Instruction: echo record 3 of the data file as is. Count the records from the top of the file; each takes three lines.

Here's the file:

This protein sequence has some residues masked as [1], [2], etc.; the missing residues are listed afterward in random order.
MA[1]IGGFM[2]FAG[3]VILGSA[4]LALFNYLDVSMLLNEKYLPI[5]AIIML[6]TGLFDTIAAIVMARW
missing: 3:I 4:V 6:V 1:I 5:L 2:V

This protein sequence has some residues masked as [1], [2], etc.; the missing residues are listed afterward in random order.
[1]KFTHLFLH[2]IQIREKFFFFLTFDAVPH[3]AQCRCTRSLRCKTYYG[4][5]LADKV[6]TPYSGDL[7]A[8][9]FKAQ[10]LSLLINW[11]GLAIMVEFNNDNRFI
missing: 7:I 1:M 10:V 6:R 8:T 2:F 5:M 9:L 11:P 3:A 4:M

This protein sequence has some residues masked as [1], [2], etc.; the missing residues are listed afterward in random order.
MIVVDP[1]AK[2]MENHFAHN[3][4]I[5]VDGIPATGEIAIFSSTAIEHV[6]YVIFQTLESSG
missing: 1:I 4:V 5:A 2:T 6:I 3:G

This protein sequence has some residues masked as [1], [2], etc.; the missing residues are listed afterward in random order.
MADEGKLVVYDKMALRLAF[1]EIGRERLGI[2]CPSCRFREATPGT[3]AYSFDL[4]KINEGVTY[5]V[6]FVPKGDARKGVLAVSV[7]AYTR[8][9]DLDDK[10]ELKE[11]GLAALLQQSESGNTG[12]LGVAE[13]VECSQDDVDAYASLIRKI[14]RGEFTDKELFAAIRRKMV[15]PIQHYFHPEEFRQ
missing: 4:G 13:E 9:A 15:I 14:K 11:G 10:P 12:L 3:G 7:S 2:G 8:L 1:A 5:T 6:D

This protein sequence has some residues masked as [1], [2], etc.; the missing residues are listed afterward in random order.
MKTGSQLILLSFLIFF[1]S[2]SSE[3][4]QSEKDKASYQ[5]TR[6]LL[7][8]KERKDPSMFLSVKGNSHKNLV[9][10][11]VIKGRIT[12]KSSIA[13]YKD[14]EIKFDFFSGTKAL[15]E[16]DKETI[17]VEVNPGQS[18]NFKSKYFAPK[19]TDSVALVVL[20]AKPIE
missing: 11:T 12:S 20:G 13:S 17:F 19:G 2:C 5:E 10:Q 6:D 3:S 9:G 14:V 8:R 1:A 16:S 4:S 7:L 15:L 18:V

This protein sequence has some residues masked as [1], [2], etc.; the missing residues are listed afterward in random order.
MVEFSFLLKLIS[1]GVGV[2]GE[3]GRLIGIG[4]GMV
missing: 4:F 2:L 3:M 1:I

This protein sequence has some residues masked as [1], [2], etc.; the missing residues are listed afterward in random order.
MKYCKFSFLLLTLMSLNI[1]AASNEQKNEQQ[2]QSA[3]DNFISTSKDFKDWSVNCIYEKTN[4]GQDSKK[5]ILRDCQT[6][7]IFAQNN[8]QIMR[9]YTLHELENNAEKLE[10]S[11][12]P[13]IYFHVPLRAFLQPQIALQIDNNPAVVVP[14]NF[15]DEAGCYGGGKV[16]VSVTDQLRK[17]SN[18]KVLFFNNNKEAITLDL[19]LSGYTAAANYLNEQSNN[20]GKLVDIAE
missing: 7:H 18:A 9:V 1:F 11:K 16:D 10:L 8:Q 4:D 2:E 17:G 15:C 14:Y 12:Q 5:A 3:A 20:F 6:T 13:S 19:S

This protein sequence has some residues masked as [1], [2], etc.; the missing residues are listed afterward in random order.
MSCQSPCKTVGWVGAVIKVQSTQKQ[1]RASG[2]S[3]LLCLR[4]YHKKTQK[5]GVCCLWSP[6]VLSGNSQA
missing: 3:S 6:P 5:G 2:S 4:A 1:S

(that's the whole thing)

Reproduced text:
This protein sequence has some residues masked as [1], [2], etc.; the missing residues are listed afterward in random order.
MIVVDP[1]AK[2]MENHFAHN[3][4]I[5]VDGIPATGEIAIFSSTAIEHV[6]YVIFQTLESSG
missing: 1:I 4:V 5:A 2:T 6:I 3:G